“Who is that archer, as high as a hill, with yellow eyes, standing in his vast chariot, harnessed to a thousand horses amidst sharp picks, javelins, gleaming and pointed darts, who shines like Maheshwara among the Bhutas and who is surrounded by glittering spears that fill his car like tongues of the Fire of Death, blazing like a cloud riven by lightning, his best and golden-backed bow illumining his marvellous car on all sides, as Shakra in the heavens? This tiger among titans diffuses a brilliant light over the battlefield as he, the prince of warriors, advances in a chariot reflecting the sun’s rays. On the point of his standard, Rahu has lent him his splendour and his arrows like unto the rays of the sun light up the ten regions; his triply-curved bow, inlaid and backed with gold, resounding like thunder, is as resplendent as Shatakratu’s! With its standard, banner, carriage and the four outriders who escort it, that vast chariot thunders like a storm cloud. Eight and thirty quivers lie in the car with dreadful bows furnished with yellow cords! Two shining swords illumine its sides, their hafts measuring four palms and they are assuredly ten palms in length. With his red garlands, this hero of the size of a mountain, dark of hue, his great mouth like unto death, resembles the sun veiled by cloud! Who is this titan leader with his arms loaded with golden bracelets?”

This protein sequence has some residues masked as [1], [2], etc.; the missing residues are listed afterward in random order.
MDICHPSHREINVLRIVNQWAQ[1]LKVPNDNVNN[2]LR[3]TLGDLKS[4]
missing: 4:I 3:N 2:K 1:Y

Thus questioned by Rama, the descendant of Raghu of immense energy, the extremely illustrious Bibishana answered:—

“It is the valiant son of that king who is without equal in might, Dashagriva of great splendour, the younger brother of Vaishravana of terrible exploits, the mighty Ravana, Lord of the Titans. Full of reverence for his elders, renowned for his strength, the most skilful of those versed in the science of arms, he is able to fight on horseback or on the back of an elephant, either with a spear or bow and, whether it be a question of destruction or of sowing dissension or of making peace, of bestowing gifts, of using diplomacy or of strategy, he is highly esteemed. His mother was Dhanyamalini and he is named Atikaya.